3D NAND will lead to bigger solid state drives, but it may not shave costs


To say that Solid State Drives have become the standard for computing in the last few years would be an understatement. As the popularity of flash-based storage grows, so does the demand for increased speed and capacity without increased footprint.

Instead of the old planar method, where bits are laid out flat on a silicon wafer, manufacturers are moving towards 3D NAND, where the bits are stacked vertically. That means more memory in a smaller space, but a recent study by Stifel, an market research firm, found that in order for it to happen, manufacturers are making huge investments in the fabrication of the technology, a necessary step before production can begin in force. Investments that may not pay for themselves, even after years of sales and production.

One of the issues with producing 3D NAND chips is that they’re more complex than planar chips by a significant margin. While the previous generation of flash memory took only three or four deposition layers to build, 3D NAND takes between 120 and 144, according to the study. When you’re dealing with that many steps in an already complicated process, there’s a lot that can go wrong. Not every wafer ends up as a usable die, which can mean huge losses when they’re so expensive to produce in the first place. It’s hard to say how high those losses could be, considering that foundry operators keep yield percentages private.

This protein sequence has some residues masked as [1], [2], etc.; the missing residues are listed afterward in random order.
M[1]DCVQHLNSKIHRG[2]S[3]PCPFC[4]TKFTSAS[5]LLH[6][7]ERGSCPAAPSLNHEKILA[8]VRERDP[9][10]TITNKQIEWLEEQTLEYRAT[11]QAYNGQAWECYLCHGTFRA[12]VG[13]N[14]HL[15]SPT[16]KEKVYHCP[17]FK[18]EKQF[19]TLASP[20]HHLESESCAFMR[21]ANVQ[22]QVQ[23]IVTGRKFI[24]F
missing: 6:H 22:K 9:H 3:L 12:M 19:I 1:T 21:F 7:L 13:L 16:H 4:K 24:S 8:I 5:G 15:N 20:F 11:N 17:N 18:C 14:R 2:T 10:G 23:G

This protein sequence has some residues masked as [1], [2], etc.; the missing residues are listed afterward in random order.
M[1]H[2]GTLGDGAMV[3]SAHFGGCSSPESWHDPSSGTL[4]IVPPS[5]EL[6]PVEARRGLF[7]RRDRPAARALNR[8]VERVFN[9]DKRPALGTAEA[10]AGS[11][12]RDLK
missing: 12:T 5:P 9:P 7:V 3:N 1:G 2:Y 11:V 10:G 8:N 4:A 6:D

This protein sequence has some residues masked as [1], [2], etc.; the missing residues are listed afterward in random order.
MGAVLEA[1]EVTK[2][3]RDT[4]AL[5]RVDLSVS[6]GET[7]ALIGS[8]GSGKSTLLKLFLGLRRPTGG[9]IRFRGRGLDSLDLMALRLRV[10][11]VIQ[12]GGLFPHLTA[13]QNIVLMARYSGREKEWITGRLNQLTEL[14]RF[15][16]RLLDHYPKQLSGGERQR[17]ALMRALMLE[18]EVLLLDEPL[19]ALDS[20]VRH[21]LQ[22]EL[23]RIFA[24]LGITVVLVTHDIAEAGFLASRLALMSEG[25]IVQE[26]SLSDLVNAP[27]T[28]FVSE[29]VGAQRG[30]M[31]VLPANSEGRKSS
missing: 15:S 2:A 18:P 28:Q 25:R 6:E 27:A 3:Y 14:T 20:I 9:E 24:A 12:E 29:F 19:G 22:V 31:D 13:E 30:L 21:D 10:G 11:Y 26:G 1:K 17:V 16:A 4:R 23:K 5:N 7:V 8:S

That cost is only compounded when you consider the staggering amount that companies like Samsung, Intel, and Toshiba have already planned to spend on the new infrastructure. According to the Stifel study, the major brands have already planned over 18 billion dollars in spending to produce 3D NAND chips over the next few years. That’s a hefty investment, even by computing and chip manufacturing standards.

3D NAND isn’t going to immediately lead to big, cheap drives.

So what does this mean for you? 3D NAND chips will gradually become more popular until they pass planar construction in market share, but even through 2018 their supply may remain limited, and their cost will be high. It also means that memory with planar construction will stay in demand because of its lower price point. In short, 3D NAND isn’t going to immediately lead to big, cheap drives. The companies investing in the technology will need to recoup their investment first.